The Informer parents guide

The Informer Parent Guide

Not as bad as I feared - which isn't saying a lot.

Overall C

Digital on Demand: Pete Koslow thought life would get easier after being discharged from Special Ops. But after he gets arrested and sent to jail, and the FBI offers to get him out sooner if he leaks them information from the inside, his life only gets more complicated.

Release date July 31, 2020

Violence D
Sexual Content B-
Profanity D
Substance Use B

Why is The Informer rated R? The MPAA rated The Informer R for strong violence and pervasive language

Run Time: 113 minutes

Parent Movie Review

Piotr “Pete” Koslow (Joel Kinnaman) had a respectable career with US Special Forces, serving in the Gulf War and again in Iraq. After giving up his life as a soldier to take care of his wife, Sofia (Ana de Armas) and daughter Anna (Karma Meyer), Pete thought his life would calm down. But a barfight gone wrong sees him indicted for manslaughter, and life in prison forces him into contact with two dangerous groups - a powerful Polish gang and the FBI. Seeing the opportunity Pete represents, FBI Agent Erica Wilcox (Rosamund Pike) quickly recruits him as an informant and assigns him to help her bring down “The General” (Eugene Lipinski), the man who runs the gang. Things get more complicated when, in the course of that operation, an undercover NYPD officer is killed. Now the FBI are trying to cover up their op, and an NYPD officer, Detective Grens (Common) is digging around in what’s left behind…leaving Pete and his family in the firing line.

R-rated films are seldom suitable for family audiences, and this is no exception. The content is mostly limited to violence and profanity, but “limited” is a relative term. There were 80 sexual expletives in the first half hour, which is a lot by any measure, although they do slow down after that. The violence is also surprisingly tame for a crime thriller like this but still not entirely pleasant – unless you define a man having a large shank slowly inserted into his ear as “pleasant”. (In which case, please stay far away from me.) There is also frequent mention of drugs, namely fentanyl, but no one is ever shown taking said drugs. The most graphic it gets are some suggestively plastic-wrapped packages being shuttled around.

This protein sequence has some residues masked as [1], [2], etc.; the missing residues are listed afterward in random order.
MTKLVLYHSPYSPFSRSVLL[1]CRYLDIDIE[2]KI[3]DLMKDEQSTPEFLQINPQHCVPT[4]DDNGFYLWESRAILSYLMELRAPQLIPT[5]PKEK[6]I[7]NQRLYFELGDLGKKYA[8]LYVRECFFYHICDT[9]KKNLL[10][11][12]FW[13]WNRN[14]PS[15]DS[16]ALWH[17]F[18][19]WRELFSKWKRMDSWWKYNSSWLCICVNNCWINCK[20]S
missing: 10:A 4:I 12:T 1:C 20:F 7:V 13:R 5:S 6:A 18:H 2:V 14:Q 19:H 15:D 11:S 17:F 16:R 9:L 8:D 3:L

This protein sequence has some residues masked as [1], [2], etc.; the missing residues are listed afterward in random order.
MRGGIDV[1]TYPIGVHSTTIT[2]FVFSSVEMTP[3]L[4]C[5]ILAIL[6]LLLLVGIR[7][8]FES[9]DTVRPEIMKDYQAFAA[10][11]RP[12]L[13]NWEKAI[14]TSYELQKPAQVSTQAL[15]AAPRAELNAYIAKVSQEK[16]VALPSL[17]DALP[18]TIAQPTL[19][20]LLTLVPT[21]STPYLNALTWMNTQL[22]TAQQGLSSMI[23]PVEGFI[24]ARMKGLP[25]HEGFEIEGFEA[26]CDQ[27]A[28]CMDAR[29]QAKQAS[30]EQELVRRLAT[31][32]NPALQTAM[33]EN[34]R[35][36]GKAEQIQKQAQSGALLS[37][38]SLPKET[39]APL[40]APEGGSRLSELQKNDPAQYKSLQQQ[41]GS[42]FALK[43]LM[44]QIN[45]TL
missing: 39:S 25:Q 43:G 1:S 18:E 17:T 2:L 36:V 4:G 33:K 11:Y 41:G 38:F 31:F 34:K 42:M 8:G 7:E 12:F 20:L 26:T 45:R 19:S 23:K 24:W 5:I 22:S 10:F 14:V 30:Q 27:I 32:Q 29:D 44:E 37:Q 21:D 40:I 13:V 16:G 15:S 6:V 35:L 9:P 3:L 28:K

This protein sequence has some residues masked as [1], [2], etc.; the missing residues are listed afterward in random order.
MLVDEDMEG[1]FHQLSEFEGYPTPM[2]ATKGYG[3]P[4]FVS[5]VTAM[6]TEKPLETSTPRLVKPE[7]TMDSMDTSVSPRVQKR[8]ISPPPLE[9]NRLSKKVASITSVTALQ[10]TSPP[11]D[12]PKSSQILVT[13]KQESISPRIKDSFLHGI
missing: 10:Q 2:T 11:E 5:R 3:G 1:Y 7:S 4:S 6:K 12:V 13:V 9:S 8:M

But for what it is, The Informer is actually surprisingly watchable. I was dreading this one, but it did turn out to be half decent. It feels kind of like the finale for a big-budget TV drama, which is both a good thing and a bad thing. It’s good because the story isn’t rushing around or trying to give you a ton of unnecessary backstory. It keeps the pacing up, which can be a challenge in movies like this. The downside is that the characters don’t necessarily get as much development as I’d like, and they end up feeling…not quite two-dimensional but somewhat vague and mysterious.

It’s certainly not flawless, but The Informer isn’t nearly as bad as I feared from the trailer. It’s not family viewing by any stretch, but adult audiences might find the twists and turns of the investigation interesting, which is more than I can say for plenty of other films in the genre. The dialogue may be a little profane, but I don’t think I can call it unrealistic – criminals are not famed for their dainty vocabularies.

Directed by Andrea Di Stefano. Starring Ana de Armas, Rosamund Pike, and Joel Kinnaman. Running time: 113 minutes. Theatrical release July 31, 2020. Updated

Watch the trailer for The Informer

The Informer
Rating & Content Info

Why is The Informer rated R? The Informer is rated R by the MPAA for strong violence and pervasive language

Violence: A number of people are shot, some of them fatally. A man is shown cutting the tongue out of a corpse. Several characters are stabbed with improvised weapons, including a person who is stabbed through the ear with part of a pair of scissors. A character is severely burned. There is scene in which an individual cuts open a dead pigeon to smuggle drugs.
Sexual Content: There are some crude sexual references, mostly from one particularly unpleasant character.
Profanity: There are 129 uses of sexual expletives, and occasional use of profanity in other categories.
Alcohol / Drug Use: The plot deals heavily with drug smuggling and dealing, fentanyl specifically, but no one is shown using drugs. Some characters are briefly shown drinking alcohol.

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